Can saying just a single word cause a powerful emotional shift?
Could a person make a single hand gesture to stir up feelings of chaos or create change?
You may be thinking, “Wow! That sure sounds like some wizard-like power!”
Well buckaroo, that’s because anchoring in neuro-linguistic programming sure feels like grand-wizardry, but it’s none other than good ole’ fashioned neuroscience!
No need to be sad, pal!
Just because you can’t cast magic missile or shoot a fireball out of your hands doesn’t mean you aren’t a wizard!
It just means the idea of being a wizard has been anchored into your mind.
And when that anchor receives the right stimuli - BOOM - it’s like some type of voodoo magic happens!
In the same way that you probably imagined a wizard after reading the first few lines of this blog post, anchors in other aspects of our lives have a direct cause & effect.
This cause & effect anchor is based on the science of brain neurons firing and rewiring.
For now, just know that what you are about to learn will change the way you experience (and interact with) the world.
Why Anchoring Seems Like Magic
Like we mentioned earlier, it can totally feel like you are doing some woo woo magic or performing some type of voodoo, but using NLP and anchors is as natural as that fear you probably have about public speaking.
Note: We are just guessing that you have a fear of public speaking, because about 80% of people DO have this fear. Just sayin’...
When you think about something that causes anxiety, fear, panic, or any other emotional shift, you are firing off an internal anchor.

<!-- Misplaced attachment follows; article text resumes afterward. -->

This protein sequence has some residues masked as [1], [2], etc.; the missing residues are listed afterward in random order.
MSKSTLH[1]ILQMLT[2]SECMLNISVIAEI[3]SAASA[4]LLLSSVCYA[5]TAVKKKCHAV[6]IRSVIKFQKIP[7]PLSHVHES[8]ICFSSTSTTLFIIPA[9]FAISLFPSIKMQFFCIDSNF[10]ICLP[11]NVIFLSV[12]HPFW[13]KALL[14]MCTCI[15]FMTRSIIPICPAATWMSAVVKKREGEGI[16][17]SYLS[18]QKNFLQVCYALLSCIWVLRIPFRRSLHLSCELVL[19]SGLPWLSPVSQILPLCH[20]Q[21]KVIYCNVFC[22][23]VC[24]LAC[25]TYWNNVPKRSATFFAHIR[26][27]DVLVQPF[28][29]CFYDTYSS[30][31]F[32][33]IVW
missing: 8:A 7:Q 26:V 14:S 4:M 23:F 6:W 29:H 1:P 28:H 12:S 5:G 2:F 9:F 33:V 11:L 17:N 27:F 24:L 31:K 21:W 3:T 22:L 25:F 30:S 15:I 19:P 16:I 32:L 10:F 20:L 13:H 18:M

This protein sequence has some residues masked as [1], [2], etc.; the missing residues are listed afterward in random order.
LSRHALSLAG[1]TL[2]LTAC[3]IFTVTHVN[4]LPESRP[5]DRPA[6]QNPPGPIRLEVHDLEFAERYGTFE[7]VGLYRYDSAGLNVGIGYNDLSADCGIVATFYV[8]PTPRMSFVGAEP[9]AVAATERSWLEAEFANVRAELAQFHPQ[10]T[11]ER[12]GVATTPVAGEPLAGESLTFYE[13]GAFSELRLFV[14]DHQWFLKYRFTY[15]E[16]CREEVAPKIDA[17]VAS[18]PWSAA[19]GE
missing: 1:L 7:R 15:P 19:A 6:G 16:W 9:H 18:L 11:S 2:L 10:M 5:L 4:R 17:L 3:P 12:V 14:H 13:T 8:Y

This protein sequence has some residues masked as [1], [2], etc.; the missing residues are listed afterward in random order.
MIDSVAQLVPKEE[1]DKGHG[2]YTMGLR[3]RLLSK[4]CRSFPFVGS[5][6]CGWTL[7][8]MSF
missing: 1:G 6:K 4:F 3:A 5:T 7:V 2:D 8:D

This internal anchor, in reality, is just a clump of neurons that have the job of turning on whenever a specific stimulus is created.
The stimuli can be anything external or internal.
Internal Stimuli can be something as simple as a random thought that pops in your head or intentionally recalling a memory.
External Stimuli can be overhearing someone say a specific word or phrase, being physically touched on a certain part of your body, or seeing something that triggers you.
When this specific stimulus happens, your internal mechanisms begin to run.
For some people, the internal mechanisms might be fight, flight, or freeze.
For others, the internal mechanisms could be tears, laughter, or total relaxation.
Whatever the case may be, when you start becoming aware of what the internal mechanisms and the specific stimulus are, you get to move into the control room of cause & effect.
Cause & Effect = Control
Think of the last time you felt in total control.
When you were in that zone of total control, you probably felt like nothing could hold you back. You were able to overcome every obstacle and you were the creator of your own reality. You were in what would be called the locus of control.
That means that you were in the driver's seat of being at cause in your life.
Now imagine a time where you felt completely out of control of your life. During that time you probably felt like everything bad was happening to you.
This is what’s called being at effect.
A person who lives their life at effect will be at the mercy of the world and feel as though they have absolutely no control of their life.
When someone is living at cause, they are the ones who get to make the choices and decisions of how they want their life to go.
So what does this have to do with anchoring or NLP?
Since you now understand cause & effect relationships, you can form a deeper appreciation for the power of anchoring.
Using Anchors To Drool
Have you ever heard of classical conditioning? Does the name Pavlov ring a bell? Did I just cause a mental ding to happen?
Ok, okay...I could make these puns all day but then you might get hungry.
Did you make this face when reading the puns?
You probably were conditioned from a young age to roll your eyes and sigh when you heard an awful joke or a terrible pun.
If this was the case with you, then congratulations! You just experienced an anchor.
Back to this Pavlov guy.Ivan Pavlov was a Russian physiologist who was known for his work with training his dogs to drool on command.